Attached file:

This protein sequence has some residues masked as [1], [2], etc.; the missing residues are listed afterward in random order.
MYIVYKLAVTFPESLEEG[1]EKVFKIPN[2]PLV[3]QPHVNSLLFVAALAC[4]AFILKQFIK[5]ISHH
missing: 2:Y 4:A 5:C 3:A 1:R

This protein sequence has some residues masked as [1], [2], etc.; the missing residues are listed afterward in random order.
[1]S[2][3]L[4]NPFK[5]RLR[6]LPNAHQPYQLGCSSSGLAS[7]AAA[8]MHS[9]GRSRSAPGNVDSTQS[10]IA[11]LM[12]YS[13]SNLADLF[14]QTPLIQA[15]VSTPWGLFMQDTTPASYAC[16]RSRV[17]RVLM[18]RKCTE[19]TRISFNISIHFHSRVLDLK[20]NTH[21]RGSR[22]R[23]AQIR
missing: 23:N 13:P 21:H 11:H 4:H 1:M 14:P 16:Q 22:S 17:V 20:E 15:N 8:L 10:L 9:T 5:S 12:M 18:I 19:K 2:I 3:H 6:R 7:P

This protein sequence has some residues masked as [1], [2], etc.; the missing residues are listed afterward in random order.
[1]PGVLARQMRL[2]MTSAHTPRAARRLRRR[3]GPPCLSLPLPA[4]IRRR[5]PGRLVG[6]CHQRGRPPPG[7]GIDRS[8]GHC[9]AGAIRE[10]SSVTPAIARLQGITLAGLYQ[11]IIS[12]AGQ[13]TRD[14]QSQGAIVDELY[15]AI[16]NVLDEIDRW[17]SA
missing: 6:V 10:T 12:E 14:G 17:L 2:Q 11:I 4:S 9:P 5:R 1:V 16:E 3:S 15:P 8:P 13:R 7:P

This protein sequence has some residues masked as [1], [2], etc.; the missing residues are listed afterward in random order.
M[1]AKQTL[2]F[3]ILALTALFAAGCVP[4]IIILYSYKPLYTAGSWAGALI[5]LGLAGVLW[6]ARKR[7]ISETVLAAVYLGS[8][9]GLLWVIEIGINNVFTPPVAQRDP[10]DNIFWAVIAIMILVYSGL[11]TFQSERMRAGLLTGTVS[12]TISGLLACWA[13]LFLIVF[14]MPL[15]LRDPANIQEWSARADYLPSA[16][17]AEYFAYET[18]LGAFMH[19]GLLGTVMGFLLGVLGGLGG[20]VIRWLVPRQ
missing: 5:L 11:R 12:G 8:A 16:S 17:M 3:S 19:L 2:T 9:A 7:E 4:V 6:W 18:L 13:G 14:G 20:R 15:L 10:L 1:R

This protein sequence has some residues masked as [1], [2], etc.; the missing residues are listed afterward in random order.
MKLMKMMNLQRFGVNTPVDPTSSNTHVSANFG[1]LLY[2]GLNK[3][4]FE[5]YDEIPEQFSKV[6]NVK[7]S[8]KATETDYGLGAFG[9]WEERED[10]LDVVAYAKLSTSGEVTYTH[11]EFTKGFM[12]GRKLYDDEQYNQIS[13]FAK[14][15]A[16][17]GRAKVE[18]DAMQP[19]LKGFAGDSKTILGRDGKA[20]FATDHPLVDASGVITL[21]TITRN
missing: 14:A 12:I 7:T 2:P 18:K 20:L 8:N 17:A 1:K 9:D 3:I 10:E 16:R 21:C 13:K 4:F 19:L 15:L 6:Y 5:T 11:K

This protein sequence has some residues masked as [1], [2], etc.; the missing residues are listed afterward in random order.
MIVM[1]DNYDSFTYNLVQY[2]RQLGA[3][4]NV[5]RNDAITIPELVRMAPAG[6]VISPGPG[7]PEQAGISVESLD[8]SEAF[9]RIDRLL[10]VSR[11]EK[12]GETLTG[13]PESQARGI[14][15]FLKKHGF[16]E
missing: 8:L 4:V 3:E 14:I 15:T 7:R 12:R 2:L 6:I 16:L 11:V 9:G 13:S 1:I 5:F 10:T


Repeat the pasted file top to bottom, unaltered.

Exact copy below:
This protein sequence has some residues masked as [1], [2], etc.; the missing residues are listed afterward in random order.
MYIVYKLAVTFPESLEEG[1]EKVFKIPN[2]PLV[3]QPHVNSLLFVAALAC[4]AFILKQFIK[5]ISHH
missing: 2:Y 4:A 5:C 3:A 1:R

This protein sequence has some residues masked as [1], [2], etc.; the missing residues are listed afterward in random order.
[1]S[2][3]L[4]NPFK[5]RLR[6]LPNAHQPYQLGCSSSGLAS[7]AAA[8]MHS[9]GRSRSAPGNVDSTQS[10]IA[11]LM[12]YS[13]SNLADLF[14]QTPLIQA[15]VSTPWGLFMQDTTPASYAC[16]RSRV[17]RVLM[18]RKCTE[19]TRISFNISIHFHSRVLDLK[20]NTH[21]RGSR[22]R[23]AQIR
missing: 23:N 13:P 21:H 11:H 4:H 1:M 14:P 16:Q 22:S 17:V 20:E 15:N 8:L 10:L 9:T 5:S 12:M 18:I 19:K 2:I 3:H 6:R 7:P

This protein sequence has some residues masked as [1], [2], etc.; the missing residues are listed afterward in random order.
[1]PGVLARQMRL[2]MTSAHTPRAARRLRRR[3]GPPCLSLPLPA[4]IRRR[5]PGRLVG[6]CHQRGRPPPG[7]GIDRS[8]GHC[9]AGAIRE[10]SSVTPAIARLQGITLAGLYQ[11]IIS[12]AGQ[13]TRD[14]QSQGAIVDELY[15]AI[16]NVLDEIDRW[17]SA
missing: 6:V 10:T 12:E 14:G 17:L 2:Q 11:I 4:S 9:P 5:R 1:V 16:E 3:S 15:P 8:P 13:R 7:P

This protein sequence has some residues masked as [1], [2], etc.; the missing residues are listed afterward in random order.
M[1]AKQTL[2]F[3]ILALTALFAAGCVP[4]IIILYSYKPLYTAGSWAGALI[5]LGLAGVLW[6]ARKR[7]ISETVLAAVYLGS[8][9]GLLWVIEIGINNVFTPPVAQRDP[10]DNIFWAVIAIMILVYSGL[11]TFQSERMRAGLLTGTVS[12]TISGLLACWA[13]LFLIVF[14]MPL[15]LRDPANIQEWSARADYLPSA[16][17]AEYFAYET[18]LGAFMH[19]GLLGTVMGFLLGVLGGLGG[20]VIRWLVPRQ
missing: 5:L 11:R 12:G 8:A 16:S 17:M 3:S 19:L 2:T 9:A 7:E 4:V 6:W 18:L 13:G 14:G 20:R 15:L 10:L 1:R

This protein sequence has some residues masked as [1], [2], etc.; the missing residues are listed afterward in random order.
MKLMKMMNLQRFGVNTPVDPTSSNTHVSANFG[1]LLY[2]GLNK[3][4]FE[5]YDEIPEQFSKV[6]NVK[7]S[8]KATETDYGLGAFG[9]WEERED[10]LDVVAYAKLSTSGEVTYTH[11]EFTKGFM[12]GRKLYDDEQYNQIS[13]FAK[14][15]A[16][17]GRAKVE[18]DAMQP[19]LKGFAGDSKTILGRDGKA[20]FATDHPLVDASGVITL[21]TITRN
missing: 14:A 12:I 7:T 2:P 18:K 20:L 8:N 17:A 1:K 9:D 3:I 10:E 16:R 21:C 13:K 4:F 19:L 15:L 6:Y 5:T 11:K

This protein sequence has some residues masked as [1], [2], etc.; the missing residues are listed afterward in random order.
MIVM[1]DNYDSFTYNLVQY[2]RQLGA[3][4]NV[5]RNDAITIPELVRMAPAG[6]VISPGPG[7]PEQAGISVESLD[8]SEAF[9]RIDRLL[10]VSR[11]EK[12]GETLTG[13]PESQARGI[14][15]FLKKHGF[16]E
missing: 8:L 4:V 3:E 14:I 15:T 7:R 12:R 2:L 6:I 16:L 11:V 9:G 13:S 1:I 5:F 10:T